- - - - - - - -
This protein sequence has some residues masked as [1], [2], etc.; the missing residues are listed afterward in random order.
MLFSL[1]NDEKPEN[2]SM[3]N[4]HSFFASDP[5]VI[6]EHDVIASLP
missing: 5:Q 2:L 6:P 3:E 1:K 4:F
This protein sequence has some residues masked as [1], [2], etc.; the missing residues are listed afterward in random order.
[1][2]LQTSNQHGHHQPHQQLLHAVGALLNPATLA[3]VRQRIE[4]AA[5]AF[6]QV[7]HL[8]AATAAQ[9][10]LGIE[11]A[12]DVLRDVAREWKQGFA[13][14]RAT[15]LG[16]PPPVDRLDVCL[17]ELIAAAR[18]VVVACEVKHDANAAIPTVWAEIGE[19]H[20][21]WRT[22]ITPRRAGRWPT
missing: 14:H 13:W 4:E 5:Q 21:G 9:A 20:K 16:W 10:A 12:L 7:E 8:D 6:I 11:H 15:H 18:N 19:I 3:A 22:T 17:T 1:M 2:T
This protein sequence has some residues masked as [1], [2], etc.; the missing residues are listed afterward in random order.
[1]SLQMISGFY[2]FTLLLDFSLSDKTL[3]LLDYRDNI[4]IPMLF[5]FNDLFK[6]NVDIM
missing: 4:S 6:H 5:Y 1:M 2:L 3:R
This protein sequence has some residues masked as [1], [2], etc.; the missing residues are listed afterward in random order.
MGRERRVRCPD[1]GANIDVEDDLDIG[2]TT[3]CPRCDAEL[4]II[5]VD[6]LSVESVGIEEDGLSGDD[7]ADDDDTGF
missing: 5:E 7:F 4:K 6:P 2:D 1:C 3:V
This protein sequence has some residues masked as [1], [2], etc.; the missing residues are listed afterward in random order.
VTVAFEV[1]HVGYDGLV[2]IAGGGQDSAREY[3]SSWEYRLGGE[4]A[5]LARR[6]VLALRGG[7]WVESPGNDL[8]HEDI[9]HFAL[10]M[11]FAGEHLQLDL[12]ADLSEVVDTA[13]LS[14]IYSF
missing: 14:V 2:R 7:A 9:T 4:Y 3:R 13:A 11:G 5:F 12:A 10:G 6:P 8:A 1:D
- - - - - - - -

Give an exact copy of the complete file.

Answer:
This protein sequence has some residues masked as [1], [2], etc.; the missing residues are listed afterward in random order.
MLFSL[1]NDEKPEN[2]SM[3]N[4]HSFFASDP[5]VI[6]EHDVIASLP
missing: 5:Q 2:L 6:P 3:E 1:K 4:F
This protein sequence has some residues masked as [1], [2], etc.; the missing residues are listed afterward in random order.
[1][2]LQTSNQHGHHQPHQQLLHAVGALLNPATLA[3]VRQRIE[4]AA[5]AF[6]QV[7]HL[8]AATAAQ[9][10]LGIE[11]A[12]DVLRDVAREWKQGFA[13][14]RAT[15]LG[16]PPPVDRLDVCL[17]ELIAAAR[18]VVVACEVKHDANAAIPTVWAEIGE[19]H[20][21]WRT[22]ITPRRAGRWPT
missing: 14:H 13:W 4:E 5:Q 21:G 9:A 20:K 16:W 10:A 12:L 7:E 8:D 6:I 11:H 15:H 18:N 19:I 3:A 22:T 17:T 1:M 2:T
This protein sequence has some residues masked as [1], [2], etc.; the missing residues are listed afterward in random order.
[1]SLQMISGFY[2]FTLLLDFSLSDKTL[3]LLDYRDNI[4]IPMLF[5]FNDLFK[6]NVDIM
missing: 4:S 6:H 5:Y 1:M 2:L 3:R
This protein sequence has some residues masked as [1], [2], etc.; the missing residues are listed afterward in random order.
MGRERRVRCPD[1]GANIDVEDDLDIG[2]TT[3]CPRCDAEL[4]II[5]VD[6]LSVESVGIEEDGLSGDD[7]ADDDDTGF
missing: 5:E 7:F 4:K 6:P 2:D 1:C 3:V
This protein sequence has some residues masked as [1], [2], etc.; the missing residues are listed afterward in random order.
VTVAFEV[1]HVGYDGLV[2]IAGGGQDSAREY[3]SSWEYRLGGE[4]A[5]LARR[6]VLALRGG[7]WVESPGNDL[8]HEDI[9]HFAL[10]M[11]FAGEHLQLDL[12]ADLSEVVDTA[13]LS[14]IYSF
missing: 14:V 2:R 7:A 9:T 4:Y 3:R 13:A 11:G 5:F 12:A 10:G 6:P 8:A 1:D